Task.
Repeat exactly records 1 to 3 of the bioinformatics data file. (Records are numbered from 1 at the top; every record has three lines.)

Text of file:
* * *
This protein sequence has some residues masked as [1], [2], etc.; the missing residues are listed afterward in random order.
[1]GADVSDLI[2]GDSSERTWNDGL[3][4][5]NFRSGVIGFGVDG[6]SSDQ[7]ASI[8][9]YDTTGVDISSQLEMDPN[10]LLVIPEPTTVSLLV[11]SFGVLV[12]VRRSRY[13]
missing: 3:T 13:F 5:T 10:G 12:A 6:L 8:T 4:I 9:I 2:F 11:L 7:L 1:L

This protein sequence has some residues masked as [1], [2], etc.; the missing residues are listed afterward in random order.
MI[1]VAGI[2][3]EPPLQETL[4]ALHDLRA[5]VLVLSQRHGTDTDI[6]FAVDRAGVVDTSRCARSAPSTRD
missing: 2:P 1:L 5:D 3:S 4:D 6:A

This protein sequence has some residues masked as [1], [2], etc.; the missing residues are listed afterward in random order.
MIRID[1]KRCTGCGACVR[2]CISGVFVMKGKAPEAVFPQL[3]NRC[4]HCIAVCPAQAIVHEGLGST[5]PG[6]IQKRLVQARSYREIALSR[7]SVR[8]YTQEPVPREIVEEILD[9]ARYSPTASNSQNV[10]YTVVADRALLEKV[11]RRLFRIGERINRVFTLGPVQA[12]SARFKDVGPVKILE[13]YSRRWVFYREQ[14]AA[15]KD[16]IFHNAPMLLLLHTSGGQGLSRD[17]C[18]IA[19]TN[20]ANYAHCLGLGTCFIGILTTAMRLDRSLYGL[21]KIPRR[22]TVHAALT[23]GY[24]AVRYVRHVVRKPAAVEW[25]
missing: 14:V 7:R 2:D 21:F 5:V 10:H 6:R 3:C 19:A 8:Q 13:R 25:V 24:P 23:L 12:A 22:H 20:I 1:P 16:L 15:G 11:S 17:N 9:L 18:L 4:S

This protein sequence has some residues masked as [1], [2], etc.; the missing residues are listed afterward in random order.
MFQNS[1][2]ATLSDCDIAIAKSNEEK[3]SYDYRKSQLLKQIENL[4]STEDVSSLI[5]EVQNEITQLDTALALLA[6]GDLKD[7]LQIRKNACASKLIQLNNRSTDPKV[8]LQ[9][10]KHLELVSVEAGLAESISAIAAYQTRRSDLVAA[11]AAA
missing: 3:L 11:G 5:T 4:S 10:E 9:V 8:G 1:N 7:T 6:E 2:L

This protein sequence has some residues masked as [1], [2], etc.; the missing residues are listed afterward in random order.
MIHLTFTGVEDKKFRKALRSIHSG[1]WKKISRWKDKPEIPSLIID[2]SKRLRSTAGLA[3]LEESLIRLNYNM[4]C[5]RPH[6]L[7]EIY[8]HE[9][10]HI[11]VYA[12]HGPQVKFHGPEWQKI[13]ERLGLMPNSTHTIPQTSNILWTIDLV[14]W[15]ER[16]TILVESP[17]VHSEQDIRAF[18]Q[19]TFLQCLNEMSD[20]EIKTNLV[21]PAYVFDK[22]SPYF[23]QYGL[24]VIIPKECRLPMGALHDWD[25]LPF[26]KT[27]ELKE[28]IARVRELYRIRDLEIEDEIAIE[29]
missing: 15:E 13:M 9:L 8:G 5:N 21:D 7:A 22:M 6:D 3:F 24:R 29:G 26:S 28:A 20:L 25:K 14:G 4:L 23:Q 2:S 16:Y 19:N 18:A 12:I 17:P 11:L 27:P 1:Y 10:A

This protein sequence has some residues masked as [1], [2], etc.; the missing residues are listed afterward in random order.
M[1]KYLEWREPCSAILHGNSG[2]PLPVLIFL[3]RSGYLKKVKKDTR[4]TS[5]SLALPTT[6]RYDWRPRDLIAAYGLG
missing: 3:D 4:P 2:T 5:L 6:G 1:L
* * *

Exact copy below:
This protein sequence has some residues masked as [1], [2], etc.; the missing residues are listed afterward in random order.
[1]GADVSDLI[2]GDSSERTWNDGL[3][4][5]NFRSGVIGFGVDG[6]SSDQ[7]ASI[8][9]YDTTGVDISSQLEMDPN[10]LLVIPEPTTVSLLV[11]SFGVLV[12]VRRSRY[13]
missing: 3:T 13:F 5:T 10:G 12:A 6:L 8:T 4:I 9:I 2:F 11:L 7:L 1:L

This protein sequence has some residues masked as [1], [2], etc.; the missing residues are listed afterward in random order.
MI[1]VAGI[2][3]EPPLQETL[4]ALHDLRA[5]VLVLSQRHGTDTDI[6]FAVDRAGVVDTSRCARSAPSTRD
missing: 2:P 1:L 5:D 3:S 4:D 6:A

This protein sequence has some residues masked as [1], [2], etc.; the missing residues are listed afterward in random order.
MIRID[1]KRCTGCGACVR[2]CISGVFVMKGKAPEAVFPQL[3]NRC[4]HCIAVCPAQAIVHEGLGST[5]PG[6]IQKRLVQARSYREIALSR[7]SVR[8]YTQEPVPREIVEEILD[9]ARYSPTASNSQNV[10]YTVVADRALLEKV[11]RRLFRIGERINRVFTLGPVQA[12]SARFKDVGPVKILE[13]YSRRWVFYREQ[14]AA[15]KD[16]IFHNAPMLLLLHTSGGQGLSRD[17]C[18]IA[19]TN[20]ANYAHCLGLGTCFIGILTTAMRLDRSLYGL[21]KIPRR[22]TVHAALT[23]GY[24]AVRYVRHVVRKPAAVEW[25]
missing: 14:V 7:R 2:D 21:F 5:V 10:H 6:R 3:C 19:A 8:Q 13:R 25:V 24:P 23:L 12:A 22:H 20:I 1:P 16:L 15:G 11:S 17:N 9:L 18:L 4:S